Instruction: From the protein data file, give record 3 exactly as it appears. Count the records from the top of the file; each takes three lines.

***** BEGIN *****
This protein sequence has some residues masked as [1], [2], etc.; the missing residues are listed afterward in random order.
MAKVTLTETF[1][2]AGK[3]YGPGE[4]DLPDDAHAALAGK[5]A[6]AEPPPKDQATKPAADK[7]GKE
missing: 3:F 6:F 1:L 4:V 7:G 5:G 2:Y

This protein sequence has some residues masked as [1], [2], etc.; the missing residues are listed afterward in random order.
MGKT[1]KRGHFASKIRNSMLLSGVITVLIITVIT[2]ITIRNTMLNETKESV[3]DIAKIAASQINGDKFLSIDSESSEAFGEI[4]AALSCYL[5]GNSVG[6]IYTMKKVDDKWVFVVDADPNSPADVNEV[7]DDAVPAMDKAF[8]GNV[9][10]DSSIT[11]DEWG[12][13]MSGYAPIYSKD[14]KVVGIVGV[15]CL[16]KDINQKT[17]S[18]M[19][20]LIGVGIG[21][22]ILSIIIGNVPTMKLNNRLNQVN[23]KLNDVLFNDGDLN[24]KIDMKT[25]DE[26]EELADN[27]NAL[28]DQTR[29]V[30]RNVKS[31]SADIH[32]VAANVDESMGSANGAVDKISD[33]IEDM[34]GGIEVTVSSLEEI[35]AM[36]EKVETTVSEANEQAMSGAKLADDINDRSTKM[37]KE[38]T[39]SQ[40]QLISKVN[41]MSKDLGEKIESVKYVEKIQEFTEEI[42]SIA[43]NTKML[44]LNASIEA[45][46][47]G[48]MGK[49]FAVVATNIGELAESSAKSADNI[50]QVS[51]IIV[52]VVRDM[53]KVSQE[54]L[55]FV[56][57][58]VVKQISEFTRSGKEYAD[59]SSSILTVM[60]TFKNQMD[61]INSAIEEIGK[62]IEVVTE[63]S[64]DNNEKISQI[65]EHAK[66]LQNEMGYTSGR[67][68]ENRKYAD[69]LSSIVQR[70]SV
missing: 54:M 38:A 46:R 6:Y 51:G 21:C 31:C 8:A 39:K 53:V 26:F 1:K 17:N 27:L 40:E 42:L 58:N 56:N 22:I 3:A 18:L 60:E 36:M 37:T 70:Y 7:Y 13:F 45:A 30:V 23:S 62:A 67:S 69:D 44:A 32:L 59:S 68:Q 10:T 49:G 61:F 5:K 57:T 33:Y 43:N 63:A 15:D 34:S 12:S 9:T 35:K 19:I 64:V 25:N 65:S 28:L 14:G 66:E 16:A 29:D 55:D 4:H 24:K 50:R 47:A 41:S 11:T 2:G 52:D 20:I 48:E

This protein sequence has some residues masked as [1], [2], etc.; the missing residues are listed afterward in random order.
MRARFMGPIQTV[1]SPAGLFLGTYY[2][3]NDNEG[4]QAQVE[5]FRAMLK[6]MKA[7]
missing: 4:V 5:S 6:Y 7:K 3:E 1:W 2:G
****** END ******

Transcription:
This protein sequence has some residues masked as [1], [2], etc.; the missing residues are listed afterward in random order.
MRARFMGPIQTV[1]SPAGLFLGTYY[2][3]NDNEG[4]QAQVE[5]FRAMLK[6]MKA[7]
missing: 4:V 5:S 6:Y 7:K 3:E 1:W 2:G